Systematics & Biogeography
Dr John Bates (Field Museum of Natural History, Chicago)
Dr Tim Bray (Postdoctoral Fellow, University of Pretoria)
Prof. Michael Bruford (Cardiff University)
Prof. Terry Burke (University of Sheffield)
Prof. Adrian Craig (Rhodes University)
Dr Michael Double (Australian National University)
Dr Christine Dranzoa (Makerere University, Uganda)
Dr Gareth Dyke (University College, Dublin)
Dr J. Steven Farris (Swedish Museum of Natural History, Stockholm)
Prof. Jon Fjeldså (Zoological Museum, University of Copenhagen)
Dr Jérôme Fuchs (Postdoctoral Fellow, PFIAO)
Dr Pablo Goloboff (Instituto Superior de Entomología, Argentina)
Dr Shannon Hackett (Field Museum of Natural History, Chicago)
Prof. Bengt Hansson (Lund University, Sweden)
Prof. Martine Hausberger (University of Rennes, France)
Prof. Terry Hedderson (Department of Botany, UCT)
Charles Kahindo (Makerere University of Kampala, Uganda)
Cecilia Kopuchian (Tucuman University)
Prof. Graham Louw (UCT Medical School)
Tshifhiwa Mandiwana-Neudani (Department of Botany, UCT)
Dr Martim Melo (Postdoctoral Fellow, PFIAO, and CIBIO, Portugal)
Michael Mills (Birding Africa; former PFIAO student)
Rick Nuttall (National Museum, Bloemfontein)
Dr Colleen O'Ryan (Department of Molecular and Cell Biology, UCT)
Asst Prof. Bret Payseur (University of Wisconsin)
Dr Eric Sande (Makerere University, Uganda)
Prof. Jon Slate (University of Sheffield)
Dr Hanneline Smit (Postdoctoral Fellow, University of Stellenbosch)
Prof. Mike Sorenson (Boston University)
Martin Stervander (MSc student, University of Lund)
Alex van Rensburg (MSc student, University of Pretoria)
Dr Bettine van Vuuren (University of Stellenbosch)
Dr Gary Voelker (Texas A. & M. University of Memphis)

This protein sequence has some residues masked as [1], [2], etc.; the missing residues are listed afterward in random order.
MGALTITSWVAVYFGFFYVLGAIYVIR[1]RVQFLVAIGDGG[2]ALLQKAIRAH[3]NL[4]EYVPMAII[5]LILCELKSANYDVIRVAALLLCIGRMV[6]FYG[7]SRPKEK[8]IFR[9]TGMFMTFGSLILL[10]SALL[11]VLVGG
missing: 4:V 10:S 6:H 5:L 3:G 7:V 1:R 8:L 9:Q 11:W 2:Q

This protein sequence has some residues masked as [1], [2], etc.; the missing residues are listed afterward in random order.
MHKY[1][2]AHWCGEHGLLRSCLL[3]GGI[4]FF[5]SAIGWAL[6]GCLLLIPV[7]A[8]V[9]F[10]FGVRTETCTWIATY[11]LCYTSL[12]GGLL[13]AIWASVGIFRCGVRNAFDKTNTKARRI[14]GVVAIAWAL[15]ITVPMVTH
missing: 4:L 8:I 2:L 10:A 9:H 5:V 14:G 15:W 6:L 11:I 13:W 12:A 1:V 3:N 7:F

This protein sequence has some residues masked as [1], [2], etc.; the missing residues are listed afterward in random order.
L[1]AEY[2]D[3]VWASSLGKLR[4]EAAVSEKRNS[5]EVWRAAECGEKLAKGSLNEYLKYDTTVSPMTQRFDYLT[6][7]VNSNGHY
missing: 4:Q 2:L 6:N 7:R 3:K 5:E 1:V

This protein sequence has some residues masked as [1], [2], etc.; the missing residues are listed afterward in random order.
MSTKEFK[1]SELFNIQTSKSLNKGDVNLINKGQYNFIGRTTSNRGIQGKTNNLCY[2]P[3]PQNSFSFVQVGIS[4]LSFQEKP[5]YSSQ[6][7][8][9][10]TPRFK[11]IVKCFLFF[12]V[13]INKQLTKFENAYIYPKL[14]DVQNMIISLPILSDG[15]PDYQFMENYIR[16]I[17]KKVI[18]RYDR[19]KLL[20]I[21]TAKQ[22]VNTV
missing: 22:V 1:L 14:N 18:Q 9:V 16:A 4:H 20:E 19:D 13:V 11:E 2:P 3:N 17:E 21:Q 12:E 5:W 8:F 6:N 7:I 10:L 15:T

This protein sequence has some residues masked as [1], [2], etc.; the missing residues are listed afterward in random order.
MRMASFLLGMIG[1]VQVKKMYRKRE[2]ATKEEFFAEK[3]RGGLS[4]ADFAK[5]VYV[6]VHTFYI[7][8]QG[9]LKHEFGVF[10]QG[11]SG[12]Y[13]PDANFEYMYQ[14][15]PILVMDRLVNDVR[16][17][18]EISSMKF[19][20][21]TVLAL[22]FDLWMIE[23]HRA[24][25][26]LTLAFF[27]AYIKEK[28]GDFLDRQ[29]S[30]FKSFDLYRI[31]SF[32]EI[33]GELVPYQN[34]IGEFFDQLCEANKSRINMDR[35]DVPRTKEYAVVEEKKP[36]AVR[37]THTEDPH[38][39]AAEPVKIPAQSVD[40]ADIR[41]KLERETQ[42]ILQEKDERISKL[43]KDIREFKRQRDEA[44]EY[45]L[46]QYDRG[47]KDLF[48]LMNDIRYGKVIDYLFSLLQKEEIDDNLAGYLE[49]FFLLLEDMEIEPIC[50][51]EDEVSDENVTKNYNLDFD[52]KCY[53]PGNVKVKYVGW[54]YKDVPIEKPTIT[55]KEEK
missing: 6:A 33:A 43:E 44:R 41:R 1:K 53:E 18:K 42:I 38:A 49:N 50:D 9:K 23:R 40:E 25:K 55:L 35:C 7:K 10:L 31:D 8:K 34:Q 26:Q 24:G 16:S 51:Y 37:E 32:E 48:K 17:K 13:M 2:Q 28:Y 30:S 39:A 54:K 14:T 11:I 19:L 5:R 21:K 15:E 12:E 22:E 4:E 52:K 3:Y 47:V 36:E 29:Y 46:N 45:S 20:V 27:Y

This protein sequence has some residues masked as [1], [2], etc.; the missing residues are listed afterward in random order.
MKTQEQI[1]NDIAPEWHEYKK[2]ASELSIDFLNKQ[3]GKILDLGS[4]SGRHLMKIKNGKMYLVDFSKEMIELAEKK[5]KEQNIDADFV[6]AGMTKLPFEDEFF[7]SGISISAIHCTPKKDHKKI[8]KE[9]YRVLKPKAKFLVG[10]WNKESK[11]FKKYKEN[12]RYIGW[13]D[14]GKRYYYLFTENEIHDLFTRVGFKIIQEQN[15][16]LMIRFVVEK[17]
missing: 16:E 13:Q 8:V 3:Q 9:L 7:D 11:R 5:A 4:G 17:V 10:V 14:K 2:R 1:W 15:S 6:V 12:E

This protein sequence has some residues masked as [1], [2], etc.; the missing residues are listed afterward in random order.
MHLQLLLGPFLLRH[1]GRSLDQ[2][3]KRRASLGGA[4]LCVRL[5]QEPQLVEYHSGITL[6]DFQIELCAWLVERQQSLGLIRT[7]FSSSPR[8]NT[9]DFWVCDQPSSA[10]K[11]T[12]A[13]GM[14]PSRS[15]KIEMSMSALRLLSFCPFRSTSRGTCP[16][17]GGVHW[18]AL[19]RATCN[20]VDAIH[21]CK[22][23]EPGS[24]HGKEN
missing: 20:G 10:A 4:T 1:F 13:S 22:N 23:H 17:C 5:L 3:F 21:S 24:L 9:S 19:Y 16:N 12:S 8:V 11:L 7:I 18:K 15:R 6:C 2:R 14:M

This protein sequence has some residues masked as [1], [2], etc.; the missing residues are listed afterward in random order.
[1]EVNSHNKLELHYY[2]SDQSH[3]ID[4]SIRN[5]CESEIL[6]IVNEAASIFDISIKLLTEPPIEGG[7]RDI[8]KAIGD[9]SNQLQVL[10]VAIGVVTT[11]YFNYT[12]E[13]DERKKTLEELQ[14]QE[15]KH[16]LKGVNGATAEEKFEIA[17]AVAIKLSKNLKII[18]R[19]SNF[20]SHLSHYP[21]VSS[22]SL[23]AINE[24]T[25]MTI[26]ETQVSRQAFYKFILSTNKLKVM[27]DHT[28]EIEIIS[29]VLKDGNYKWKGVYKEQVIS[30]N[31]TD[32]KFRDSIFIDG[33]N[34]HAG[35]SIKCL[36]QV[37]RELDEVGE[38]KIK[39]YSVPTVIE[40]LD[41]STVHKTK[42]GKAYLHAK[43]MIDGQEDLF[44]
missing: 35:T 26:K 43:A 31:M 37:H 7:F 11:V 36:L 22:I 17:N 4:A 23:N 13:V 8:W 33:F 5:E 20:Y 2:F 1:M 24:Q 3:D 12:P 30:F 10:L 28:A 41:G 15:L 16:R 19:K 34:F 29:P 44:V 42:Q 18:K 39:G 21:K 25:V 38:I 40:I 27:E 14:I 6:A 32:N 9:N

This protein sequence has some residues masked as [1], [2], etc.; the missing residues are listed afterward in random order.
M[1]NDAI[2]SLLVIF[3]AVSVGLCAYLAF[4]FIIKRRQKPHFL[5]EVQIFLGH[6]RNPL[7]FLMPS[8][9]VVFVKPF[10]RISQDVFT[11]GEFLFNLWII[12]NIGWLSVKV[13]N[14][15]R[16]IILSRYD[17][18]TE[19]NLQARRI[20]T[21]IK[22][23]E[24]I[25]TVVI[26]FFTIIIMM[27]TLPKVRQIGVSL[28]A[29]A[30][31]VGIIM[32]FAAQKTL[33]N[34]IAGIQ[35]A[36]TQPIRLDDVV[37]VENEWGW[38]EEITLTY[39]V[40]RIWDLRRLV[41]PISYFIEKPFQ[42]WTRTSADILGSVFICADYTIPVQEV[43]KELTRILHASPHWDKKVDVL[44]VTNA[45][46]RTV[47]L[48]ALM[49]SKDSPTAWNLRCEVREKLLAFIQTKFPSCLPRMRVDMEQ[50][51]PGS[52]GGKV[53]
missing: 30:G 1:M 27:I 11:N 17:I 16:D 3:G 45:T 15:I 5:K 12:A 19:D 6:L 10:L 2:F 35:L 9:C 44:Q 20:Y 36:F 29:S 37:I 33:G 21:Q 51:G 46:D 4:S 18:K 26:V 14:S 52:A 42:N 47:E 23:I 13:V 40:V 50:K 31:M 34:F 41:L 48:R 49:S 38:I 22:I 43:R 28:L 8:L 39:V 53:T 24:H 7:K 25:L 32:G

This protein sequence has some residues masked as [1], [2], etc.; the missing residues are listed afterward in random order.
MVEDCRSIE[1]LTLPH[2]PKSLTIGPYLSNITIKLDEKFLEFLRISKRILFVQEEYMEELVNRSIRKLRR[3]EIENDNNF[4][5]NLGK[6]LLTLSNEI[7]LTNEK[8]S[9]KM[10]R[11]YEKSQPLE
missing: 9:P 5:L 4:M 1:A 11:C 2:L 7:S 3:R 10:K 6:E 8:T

Systematics is the branch of biology most closely associated with characterizing biodiversity. It has three major scientific ‘twigs’: taxonomy, phylogenetics and biogeography. Taxonomy involves the description, naming and classifying of species and higher taxa (genera, families, orders, etc.). Phylogenetics involves placing these taxa on to the evolutionary tree of life or (in the case of phylogeography) understanding within-species evolutionary connectivity. Biogeography involves the discovery and explanation of patterns of the distribution and diversity of taxa. There is a common misconception that the systematics of birds is well understood. For example, recent phylogenetic research by Fitztitute researchers and their collaborators has shown that Darwin’s finches are not finches, but tanagers, and hawks and falcons are not closely related to one another, but evolved their predatory life styles independently. Bird systematics is a vibrant field of research thanks to recent developments in molecular genetics, combining genetic data with rigorous analysis of more traditional lines of evidence, such as morphology, behaviour and ecology. In particular, rapid advances are being made in understanding the phylogenetic relationships among bird taxa, and we are only just starting to infer the biogeographical factors that have promoted the evolutionary diversification of birds. Members of this programme tackle a range of projects to determine the origin and taxonomic status of species, to infer their phylogeographic or phylogenetic relationships, and to identify and explain patterns of species distributions and diversity.
The comparative radiation of larks in northeast and southwest Africa
Research Team: Keith Barnes, Per Alstrom, Keith Barker, Peter Ryan & Paulette Bloomer
Larks are an ancient and highly distinct bird family, occurring predominantly in Africa. They are characterised by high levels of endemism, often at very local scales, and major radiations have taken place in the northeast and southwest arid zones of Africa. Keith Barnes studied the relationships among African larks for his PhD (completed 2007). Papers arising from this work are being finalized for publication.
Taxonomy, phylogeny and biogeography of African cisticolas
Research team: Owen Davies & Tim Crowe
This study will focus on the systematics and taxonomy of the cisticolas and, particularly, the historical treatment of the genus with respect to the seminal work done by Rear Admiral Lynes in the 1930’s who suggested natural groupings of species. It will include a focussed and detailed investigation into the systematics, taxonomy and biogeography of ‘marsh cisticolas’ using a multifaceted approach and all available evidence (including morphology, vocalisations and molecular data). Due to their strong wetland affinities, the evolutionary history of this group of birds will also provide insights into palaeo-vegetative dynamics and drainage basin evolution on the continent.
Evolution and hybridisation in Nesospiza buntings at Tristan da Cunha
Research team: Peter Ryan & Martin Stervander